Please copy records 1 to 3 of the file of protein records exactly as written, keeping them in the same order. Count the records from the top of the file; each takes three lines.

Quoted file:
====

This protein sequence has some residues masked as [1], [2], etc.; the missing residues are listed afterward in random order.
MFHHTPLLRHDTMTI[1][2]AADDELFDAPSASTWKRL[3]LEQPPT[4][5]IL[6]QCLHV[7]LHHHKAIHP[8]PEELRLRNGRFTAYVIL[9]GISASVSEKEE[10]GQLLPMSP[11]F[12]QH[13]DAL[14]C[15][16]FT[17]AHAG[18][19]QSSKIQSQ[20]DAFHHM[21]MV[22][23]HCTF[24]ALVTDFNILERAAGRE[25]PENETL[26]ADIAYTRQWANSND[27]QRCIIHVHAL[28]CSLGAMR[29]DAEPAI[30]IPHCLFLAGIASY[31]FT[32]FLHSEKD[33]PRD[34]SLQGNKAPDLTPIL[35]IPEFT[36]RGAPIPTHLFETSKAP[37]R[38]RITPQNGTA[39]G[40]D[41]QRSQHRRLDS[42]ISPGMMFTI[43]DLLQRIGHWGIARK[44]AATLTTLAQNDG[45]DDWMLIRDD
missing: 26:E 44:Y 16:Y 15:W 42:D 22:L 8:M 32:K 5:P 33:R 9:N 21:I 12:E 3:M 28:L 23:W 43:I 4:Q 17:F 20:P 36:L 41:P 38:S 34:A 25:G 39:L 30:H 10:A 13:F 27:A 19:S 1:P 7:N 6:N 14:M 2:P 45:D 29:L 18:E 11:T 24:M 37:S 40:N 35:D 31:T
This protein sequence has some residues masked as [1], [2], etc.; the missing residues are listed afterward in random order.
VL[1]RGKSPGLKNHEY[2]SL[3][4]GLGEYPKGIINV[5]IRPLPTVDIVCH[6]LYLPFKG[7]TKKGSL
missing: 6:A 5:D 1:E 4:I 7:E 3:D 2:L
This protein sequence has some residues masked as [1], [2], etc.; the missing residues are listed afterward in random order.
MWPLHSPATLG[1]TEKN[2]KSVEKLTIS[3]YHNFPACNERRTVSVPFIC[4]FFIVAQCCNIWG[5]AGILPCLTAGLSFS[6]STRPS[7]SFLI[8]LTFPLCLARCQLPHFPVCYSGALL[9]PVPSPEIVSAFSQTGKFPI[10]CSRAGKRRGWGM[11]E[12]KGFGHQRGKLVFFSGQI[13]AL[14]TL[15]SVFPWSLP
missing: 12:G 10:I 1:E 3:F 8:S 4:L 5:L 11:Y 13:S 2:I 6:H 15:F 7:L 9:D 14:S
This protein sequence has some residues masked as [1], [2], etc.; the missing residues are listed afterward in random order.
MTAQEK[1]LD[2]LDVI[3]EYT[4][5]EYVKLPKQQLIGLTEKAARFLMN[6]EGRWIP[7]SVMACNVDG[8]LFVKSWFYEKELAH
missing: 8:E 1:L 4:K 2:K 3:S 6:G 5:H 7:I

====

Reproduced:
This protein sequence has some residues masked as [1], [2], etc.; the missing residues are listed afterward in random order.
MFHHTPLLRHDTMTI[1][2]AADDELFDAPSASTWKRL[3]LEQPPT[4][5]IL[6]QCLHV[7]LHHHKAIHP[8]PEELRLRNGRFTAYVIL[9]GISASVSEKEE[10]GQLLPMSP[11]F[12]QH[13]DAL[14]C[15][16]FT[17]AHAG[18][19]QSSKIQSQ[20]DAFHHM[21]MV[22][23]HCTF[24]ALVTDFNILERAAGRE[25]PENETL[26]ADIAYTRQWANSND[27]QRCIIHVHAL[28]CSLGAMR[29]DAEPAI[30]IPHCLFLAGIASY[31]FT[32]FLHSEKD[33]PRD[34]SLQGNKAPDLTPIL[35]IPEFT[36]RGAPIPTHLFETSKAP[37]R[38]RITPQNGTA[39]G[40]D[41]QRSQHRRLDS[42]ISPGMMFTI[43]DLLQRIGHWGIARK[44]AATLTTLAQNDG[45]DDWMLIRDD
missing: 26:E 44:Y 16:Y 15:W 42:D 22:L 8:M 32:K 5:P 33:R 9:N 21:I 12:E 3:M 28:L 23:W 43:I 4:Q 17:F 20:P 36:L 41:P 38:S 34:A 25:G 39:L 30:H 10:A 13:F 27:A 19:S 1:P 7:N 6:N 14:M 2:P 45:D 29:L 18:E 11:T 24:M 37:S 40:N 35:D 31:T
This protein sequence has some residues masked as [1], [2], etc.; the missing residues are listed afterward in random order.
VL[1]RGKSPGLKNHEY[2]SL[3][4]GLGEYPKGIINV[5]IRPLPTVDIVCH[6]LYLPFKG[7]TKKGSL
missing: 6:A 5:D 1:E 4:I 7:E 3:D 2:L
This protein sequence has some residues masked as [1], [2], etc.; the missing residues are listed afterward in random order.
MWPLHSPATLG[1]TEKN[2]KSVEKLTIS[3]YHNFPACNERRTVSVPFIC[4]FFIVAQCCNIWG[5]AGILPCLTAGLSFS[6]STRPS[7]SFLI[8]LTFPLCLARCQLPHFPVCYSGALL[9]PVPSPEIVSAFSQTGKFPI[10]CSRAGKRRGWGM[11]E[12]KGFGHQRGKLVFFSGQI[13]AL[14]TL[15]SVFPWSLP
missing: 12:G 10:I 1:E 3:F 8:S 4:L 5:L 11:Y 13:S 2:I 6:H 15:F 7:L 9:D 14:S